In fact, the Photo Boat may have been Webster's first craft, as the name painted on the prow appears to read "F.E. Webster No. 1," while that on the dental boat is quite clearly "No. 2." I've not been able to decipher the caption fully (it is written in either Portuguese or Galician, in neither of which I am proficient), but it appears to state that the floating theatre is towed by the steamboat with two smokestacks.

Image © and courtesy of Jana Last
Detail of F.E. Webster's Dental & Photo Boats, Lake Charles, Louisiana

That steamboat appears to be a different one from that in the first photograph taken at Lake Charles (see detail above). Judging from the apparent lack of paddles or smokestacks on the floating studio and surgery, they were not self-propelled, but rather barges towed by a paddle steamer. It's not clear whether Webster owned his own steamer, or whether he just hired one to tow the two barges whenever they had exhausted the opportunities for business in one location and wanted to move to another. However, I did note that the steamboat superstructure also has "Photographer" signwritten on the wheelhouse.

Image © and courtesy of Jana Last
F.E. Webster's Dental and Optical Boats, Natchez, Mississippi
Mounted paper print, 205 x 153mm
Image © and courtesy of Jana Last

The caption on the third photograph indicates that it was taken at Natchez, Mississipi. Locations in FE Webster's timeline show a general migration south, away from his former residences in Stockton (Kansas) and Kansas City (Missouri), down first the Missouri River and then the Mississippi, although since none of the photographs are accurately dated it is difficult to be precise about his movements. By April 1899, when he was granted a patent for a dental handpiece, and shortly after the granting of a divorce from his first wife, he gave his address as "Clarendon, Monroe, Arkansas." It may have been an address of convenience, perhaps that of his lawyer, as presumably he was on the move much of the time.

Image © and courtesy of Jana Last
Portrait of Cynthia Maria Webster née Waterman (1834-1895)
taken by The F.E. Webster Photo Boat, c.1894-1897
Albumen print (47 x 61mm) mounted on printed card (60 x 77mm)
Image © and courtesy of Jana Last

Jana is also very fortunate to have a portrait taken F.E. Webster's Photo Boat studio. Although identified as the photographer's mother, who died in September 1895, I think it's possible it might be the portrait of one of her daughters. Whoever it is, we can see from the card mount that it was produced on the boat, and I believe from the wide sleeves worn by the subject that it was taken in the mid-1890s.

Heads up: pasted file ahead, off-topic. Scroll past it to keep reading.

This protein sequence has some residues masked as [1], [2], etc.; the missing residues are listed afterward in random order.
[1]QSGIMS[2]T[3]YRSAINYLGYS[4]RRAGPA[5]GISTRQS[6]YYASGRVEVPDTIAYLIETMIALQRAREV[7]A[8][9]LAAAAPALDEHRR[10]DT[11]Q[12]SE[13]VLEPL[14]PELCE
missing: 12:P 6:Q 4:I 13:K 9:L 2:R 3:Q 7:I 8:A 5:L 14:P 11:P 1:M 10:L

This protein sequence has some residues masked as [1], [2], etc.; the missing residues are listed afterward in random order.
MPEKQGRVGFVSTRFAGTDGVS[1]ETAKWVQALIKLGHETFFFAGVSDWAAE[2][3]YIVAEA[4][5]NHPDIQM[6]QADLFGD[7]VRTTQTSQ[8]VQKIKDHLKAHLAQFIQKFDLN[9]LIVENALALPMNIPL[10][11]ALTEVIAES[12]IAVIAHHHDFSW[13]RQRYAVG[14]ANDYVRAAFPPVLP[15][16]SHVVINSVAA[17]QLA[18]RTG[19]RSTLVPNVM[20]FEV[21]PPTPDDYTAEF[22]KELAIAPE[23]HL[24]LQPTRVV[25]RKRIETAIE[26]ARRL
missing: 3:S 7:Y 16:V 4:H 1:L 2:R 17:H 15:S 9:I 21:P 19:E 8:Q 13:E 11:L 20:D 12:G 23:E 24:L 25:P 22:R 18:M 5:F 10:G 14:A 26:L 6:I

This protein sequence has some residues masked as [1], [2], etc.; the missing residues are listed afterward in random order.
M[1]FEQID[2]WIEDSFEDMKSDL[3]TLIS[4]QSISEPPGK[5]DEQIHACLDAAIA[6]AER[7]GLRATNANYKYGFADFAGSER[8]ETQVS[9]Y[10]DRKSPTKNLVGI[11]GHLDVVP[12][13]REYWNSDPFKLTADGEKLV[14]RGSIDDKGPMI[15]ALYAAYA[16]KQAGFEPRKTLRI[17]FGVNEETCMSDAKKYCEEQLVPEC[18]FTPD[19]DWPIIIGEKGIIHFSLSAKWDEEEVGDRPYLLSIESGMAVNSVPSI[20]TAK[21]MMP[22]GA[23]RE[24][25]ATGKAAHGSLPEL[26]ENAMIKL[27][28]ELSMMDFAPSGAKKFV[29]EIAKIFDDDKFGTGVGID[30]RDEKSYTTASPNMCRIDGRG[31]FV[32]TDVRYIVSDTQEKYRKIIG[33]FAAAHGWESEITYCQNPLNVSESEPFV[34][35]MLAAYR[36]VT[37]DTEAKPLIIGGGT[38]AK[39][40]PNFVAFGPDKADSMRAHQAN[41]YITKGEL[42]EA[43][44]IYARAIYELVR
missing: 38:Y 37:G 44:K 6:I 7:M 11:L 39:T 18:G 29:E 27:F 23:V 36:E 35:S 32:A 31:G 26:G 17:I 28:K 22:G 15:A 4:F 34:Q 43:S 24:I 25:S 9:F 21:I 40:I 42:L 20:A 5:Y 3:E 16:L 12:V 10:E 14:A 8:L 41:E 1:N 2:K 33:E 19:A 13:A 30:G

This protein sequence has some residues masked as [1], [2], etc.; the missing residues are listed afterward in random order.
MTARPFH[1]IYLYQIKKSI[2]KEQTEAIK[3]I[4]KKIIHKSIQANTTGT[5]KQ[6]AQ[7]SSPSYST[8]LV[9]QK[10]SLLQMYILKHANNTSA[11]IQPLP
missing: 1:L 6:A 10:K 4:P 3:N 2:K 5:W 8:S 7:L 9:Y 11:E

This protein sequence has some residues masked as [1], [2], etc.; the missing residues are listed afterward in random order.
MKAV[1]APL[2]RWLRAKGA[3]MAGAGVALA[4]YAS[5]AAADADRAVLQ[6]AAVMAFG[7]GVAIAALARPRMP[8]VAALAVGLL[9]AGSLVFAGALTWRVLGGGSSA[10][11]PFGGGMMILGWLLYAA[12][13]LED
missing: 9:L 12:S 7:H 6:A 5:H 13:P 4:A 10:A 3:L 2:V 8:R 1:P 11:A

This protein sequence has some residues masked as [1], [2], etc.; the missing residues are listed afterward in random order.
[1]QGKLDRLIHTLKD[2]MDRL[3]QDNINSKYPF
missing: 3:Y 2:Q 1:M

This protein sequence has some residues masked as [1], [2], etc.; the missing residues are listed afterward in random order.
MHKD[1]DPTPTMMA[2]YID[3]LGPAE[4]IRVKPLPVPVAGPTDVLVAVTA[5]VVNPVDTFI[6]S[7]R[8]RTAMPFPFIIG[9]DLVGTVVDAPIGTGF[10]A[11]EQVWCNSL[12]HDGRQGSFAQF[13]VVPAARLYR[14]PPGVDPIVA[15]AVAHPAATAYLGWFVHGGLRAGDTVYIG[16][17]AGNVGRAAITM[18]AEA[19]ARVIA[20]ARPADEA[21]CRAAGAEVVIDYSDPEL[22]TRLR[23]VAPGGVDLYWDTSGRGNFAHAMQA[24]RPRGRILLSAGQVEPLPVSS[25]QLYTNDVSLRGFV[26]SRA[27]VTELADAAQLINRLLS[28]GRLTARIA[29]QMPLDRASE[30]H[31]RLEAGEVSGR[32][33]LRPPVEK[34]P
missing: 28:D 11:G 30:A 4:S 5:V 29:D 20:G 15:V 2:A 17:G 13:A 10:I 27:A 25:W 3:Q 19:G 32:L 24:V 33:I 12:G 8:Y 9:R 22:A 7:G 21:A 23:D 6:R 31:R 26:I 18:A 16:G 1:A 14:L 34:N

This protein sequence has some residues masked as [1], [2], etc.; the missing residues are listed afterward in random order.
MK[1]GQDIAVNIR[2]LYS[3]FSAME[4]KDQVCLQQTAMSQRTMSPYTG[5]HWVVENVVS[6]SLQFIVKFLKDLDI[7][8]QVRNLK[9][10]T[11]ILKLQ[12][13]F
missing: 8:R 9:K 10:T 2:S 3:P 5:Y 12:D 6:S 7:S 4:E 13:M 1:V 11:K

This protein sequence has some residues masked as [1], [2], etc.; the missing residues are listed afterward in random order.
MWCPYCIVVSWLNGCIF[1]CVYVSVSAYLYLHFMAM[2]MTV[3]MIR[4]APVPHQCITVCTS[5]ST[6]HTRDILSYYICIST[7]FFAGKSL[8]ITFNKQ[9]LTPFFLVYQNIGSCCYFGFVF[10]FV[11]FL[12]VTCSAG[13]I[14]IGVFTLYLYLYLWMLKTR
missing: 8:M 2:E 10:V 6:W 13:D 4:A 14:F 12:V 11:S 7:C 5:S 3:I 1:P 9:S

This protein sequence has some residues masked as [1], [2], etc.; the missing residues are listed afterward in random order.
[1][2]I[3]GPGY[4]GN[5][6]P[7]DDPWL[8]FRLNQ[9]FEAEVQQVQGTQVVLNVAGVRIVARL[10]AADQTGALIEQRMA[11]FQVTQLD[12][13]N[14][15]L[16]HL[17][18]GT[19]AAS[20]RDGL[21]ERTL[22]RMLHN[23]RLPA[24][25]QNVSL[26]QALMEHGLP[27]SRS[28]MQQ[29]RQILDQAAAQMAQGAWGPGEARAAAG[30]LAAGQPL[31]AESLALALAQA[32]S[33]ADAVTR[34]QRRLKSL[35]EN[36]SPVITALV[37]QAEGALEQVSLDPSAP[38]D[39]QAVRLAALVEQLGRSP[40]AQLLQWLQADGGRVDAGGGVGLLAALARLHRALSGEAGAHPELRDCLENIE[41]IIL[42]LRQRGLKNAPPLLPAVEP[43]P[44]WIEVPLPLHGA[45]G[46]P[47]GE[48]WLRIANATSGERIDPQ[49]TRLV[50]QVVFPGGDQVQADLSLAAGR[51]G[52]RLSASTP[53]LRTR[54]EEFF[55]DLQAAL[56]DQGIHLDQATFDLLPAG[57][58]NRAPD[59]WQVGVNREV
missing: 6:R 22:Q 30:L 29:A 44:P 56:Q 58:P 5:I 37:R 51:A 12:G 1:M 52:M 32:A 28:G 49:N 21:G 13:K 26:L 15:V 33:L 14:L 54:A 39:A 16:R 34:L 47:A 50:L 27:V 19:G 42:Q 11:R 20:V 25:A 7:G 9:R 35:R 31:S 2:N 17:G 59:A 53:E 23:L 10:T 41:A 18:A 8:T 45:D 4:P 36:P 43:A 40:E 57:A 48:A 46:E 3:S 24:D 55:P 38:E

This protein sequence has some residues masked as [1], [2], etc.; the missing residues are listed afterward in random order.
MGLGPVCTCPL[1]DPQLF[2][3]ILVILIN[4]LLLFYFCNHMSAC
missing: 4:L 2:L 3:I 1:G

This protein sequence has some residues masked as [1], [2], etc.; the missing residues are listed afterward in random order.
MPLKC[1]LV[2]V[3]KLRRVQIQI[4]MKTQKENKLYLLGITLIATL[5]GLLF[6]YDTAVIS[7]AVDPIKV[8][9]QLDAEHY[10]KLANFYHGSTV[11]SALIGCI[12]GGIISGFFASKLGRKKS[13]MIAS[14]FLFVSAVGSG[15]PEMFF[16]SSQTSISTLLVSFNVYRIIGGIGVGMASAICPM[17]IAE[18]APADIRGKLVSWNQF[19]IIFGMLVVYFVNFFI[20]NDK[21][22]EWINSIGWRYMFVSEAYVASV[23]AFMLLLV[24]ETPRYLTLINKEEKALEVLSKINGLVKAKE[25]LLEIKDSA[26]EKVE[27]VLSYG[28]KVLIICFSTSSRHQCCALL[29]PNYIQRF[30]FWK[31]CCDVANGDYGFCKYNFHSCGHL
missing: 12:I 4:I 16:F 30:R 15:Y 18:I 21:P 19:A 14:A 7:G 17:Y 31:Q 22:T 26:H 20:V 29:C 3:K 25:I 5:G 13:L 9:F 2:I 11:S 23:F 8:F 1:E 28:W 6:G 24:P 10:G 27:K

Image © and courtesy of Jana Last
Frederick (Watson) Emory Webster (1864-1946), taken c.1890-1896
Cabinet card print by David P. Thomson of Kansas City, Missouri
Image © and courtesy of Jana Last

Webster, pictured here in Kansas City while he was studying to be a dentist or on his graduation, may not have lasted very long in the photograhic trade, but his choice of studio was pretty unusual. I've not yet found evidence of any other portrait photographer using this mode of transport, although there may well have been some.


Doremus' Mississippi Views Photograph Gallery, c.1870s

J.P. Doremus was a portrait photographer from Patterson, New Jersey, who in 1874 constructed a floating photographic studio which he used to travel down the Mississippi:
... from St Paul, Minnesota to the Gulf of Mexico photographing steamboats, waterfronts, bridges, lumberyards, log rafts, and river towns. Doremus would then convert these images to stereo card views which he described in a short work entitled "Floating Down the Mississippi" (1877).
While there are plenty of extant stereoviews by Doremus, there is no evidence that he took any portraits in this studio. Perhaps Webster's studio was one of a kind.

I'm very grateful to Jana Last for the opportunity to use these photographs from her private collection. Thanks also to Dick Sheaff for the use of one of his fine images. You may or may not find similar modes of water transport in this week's Sepia Saturday contributions, but I can guarantee that there will be plenty of interesting images.